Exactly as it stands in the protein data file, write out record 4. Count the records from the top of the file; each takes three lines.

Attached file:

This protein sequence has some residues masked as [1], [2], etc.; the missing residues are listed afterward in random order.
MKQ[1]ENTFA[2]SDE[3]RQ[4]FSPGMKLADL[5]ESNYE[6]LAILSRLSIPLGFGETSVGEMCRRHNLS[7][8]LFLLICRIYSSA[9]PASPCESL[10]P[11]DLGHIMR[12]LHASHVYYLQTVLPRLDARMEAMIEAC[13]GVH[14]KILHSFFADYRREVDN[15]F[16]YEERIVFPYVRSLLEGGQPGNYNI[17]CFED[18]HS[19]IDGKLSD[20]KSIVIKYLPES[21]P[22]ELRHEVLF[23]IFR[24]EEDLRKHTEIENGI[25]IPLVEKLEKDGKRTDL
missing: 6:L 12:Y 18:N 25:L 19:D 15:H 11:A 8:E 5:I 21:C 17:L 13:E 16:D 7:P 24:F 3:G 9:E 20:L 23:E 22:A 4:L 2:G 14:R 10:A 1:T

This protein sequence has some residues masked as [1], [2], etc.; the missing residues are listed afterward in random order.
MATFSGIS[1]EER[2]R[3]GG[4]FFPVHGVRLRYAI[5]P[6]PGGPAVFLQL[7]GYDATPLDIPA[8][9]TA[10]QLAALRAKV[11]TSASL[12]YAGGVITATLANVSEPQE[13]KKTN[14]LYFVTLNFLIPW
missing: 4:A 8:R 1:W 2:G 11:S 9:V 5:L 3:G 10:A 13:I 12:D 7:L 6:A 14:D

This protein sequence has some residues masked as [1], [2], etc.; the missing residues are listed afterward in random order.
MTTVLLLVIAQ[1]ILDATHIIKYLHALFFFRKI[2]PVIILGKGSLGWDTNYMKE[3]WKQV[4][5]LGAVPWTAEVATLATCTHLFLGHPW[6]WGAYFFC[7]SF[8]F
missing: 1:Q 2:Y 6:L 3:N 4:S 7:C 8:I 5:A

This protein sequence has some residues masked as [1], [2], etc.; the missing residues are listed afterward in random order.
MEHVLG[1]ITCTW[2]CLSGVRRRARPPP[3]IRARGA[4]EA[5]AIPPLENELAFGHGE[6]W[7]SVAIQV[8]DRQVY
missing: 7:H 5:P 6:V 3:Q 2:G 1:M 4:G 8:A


This protein sequence has some residues masked as [1], [2], etc.; the missing residues are listed afterward in random order.
MEHVLG[1]ITCTW[2]CLSGVRRRARPPP[3]IRARGA[4]EA[5]AIPPLENELAFGHGE[6]W[7]SVAIQV[8]DRQVY
missing: 7:H 5:P 6:V 3:Q 2:G 1:M 4:G 8:A